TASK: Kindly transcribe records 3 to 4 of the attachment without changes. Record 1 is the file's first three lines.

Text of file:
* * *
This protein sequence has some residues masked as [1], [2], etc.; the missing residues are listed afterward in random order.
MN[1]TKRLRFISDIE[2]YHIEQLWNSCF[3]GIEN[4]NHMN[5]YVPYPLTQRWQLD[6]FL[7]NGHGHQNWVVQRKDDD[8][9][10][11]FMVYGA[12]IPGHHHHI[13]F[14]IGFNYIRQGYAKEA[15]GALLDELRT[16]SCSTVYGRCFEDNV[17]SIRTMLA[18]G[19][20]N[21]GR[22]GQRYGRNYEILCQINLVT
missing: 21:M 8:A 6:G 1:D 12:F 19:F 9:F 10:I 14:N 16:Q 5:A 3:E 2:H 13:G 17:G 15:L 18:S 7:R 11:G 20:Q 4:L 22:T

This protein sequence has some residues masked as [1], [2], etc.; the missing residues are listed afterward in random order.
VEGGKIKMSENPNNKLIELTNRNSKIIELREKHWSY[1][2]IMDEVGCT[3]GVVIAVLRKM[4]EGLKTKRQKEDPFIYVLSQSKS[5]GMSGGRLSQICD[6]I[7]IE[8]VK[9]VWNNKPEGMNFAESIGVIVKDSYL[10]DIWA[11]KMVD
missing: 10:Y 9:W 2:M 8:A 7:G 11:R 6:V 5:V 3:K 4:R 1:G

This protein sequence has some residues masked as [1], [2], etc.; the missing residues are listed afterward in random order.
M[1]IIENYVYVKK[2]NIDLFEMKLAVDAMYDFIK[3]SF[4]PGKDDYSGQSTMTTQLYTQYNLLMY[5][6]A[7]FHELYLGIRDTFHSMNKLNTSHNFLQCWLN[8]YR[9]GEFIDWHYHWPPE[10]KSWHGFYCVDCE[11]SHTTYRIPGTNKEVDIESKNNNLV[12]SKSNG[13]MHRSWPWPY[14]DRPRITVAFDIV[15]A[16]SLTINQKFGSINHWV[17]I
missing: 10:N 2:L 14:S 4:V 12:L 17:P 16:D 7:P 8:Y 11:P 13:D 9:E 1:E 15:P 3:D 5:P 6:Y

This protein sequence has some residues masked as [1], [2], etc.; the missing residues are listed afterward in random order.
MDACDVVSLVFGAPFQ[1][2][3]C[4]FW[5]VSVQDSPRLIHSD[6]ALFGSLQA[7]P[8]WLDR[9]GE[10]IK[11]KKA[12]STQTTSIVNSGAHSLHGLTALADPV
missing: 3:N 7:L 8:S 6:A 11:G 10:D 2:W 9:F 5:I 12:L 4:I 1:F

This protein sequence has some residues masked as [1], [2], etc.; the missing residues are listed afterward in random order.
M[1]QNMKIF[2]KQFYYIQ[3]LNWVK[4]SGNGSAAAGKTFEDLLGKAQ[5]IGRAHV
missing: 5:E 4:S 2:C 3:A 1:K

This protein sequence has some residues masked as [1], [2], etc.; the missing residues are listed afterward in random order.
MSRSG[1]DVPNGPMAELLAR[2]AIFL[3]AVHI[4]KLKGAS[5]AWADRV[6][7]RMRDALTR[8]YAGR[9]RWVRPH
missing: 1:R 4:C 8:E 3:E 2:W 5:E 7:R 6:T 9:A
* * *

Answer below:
This protein sequence has some residues masked as [1], [2], etc.; the missing residues are listed afterward in random order.
M[1]IIENYVYVKK[2]NIDLFEMKLAVDAMYDFIK[3]SF[4]PGKDDYSGQSTMTTQLYTQYNLLMY[5][6]A[7]FHELYLGIRDTFHSMNKLNTSHNFLQCWLN[8]YR[9]GEFIDWHYHWPPE[10]KSWHGFYCVDCE[11]SHTTYRIPGTNKEVDIESKNNNLV[12]SKSNG[13]MHRSWPWPY[14]DRPRITVAFDIV[15]A[16]SLTINQKFGSINHWV[17]I
missing: 10:N 2:L 14:S 4:V 12:L 17:P 16:D 7:P 8:Y 11:P 13:D 9:E 1:E 15:P 3:D 5:P 6:Y

This protein sequence has some residues masked as [1], [2], etc.; the missing residues are listed afterward in random order.
MDACDVVSLVFGAPFQ[1][2][3]C[4]FW[5]VSVQDSPRLIHSD[6]ALFGSLQA[7]P[8]WLDR[9]GE[10]IK[11]KKA[12]STQTTSIVNSGAHSLHGLTALADPV
missing: 3:N 7:L 8:S 6:A 11:G 10:D 2:W 9:F 5:I 12:L 4:I 1:F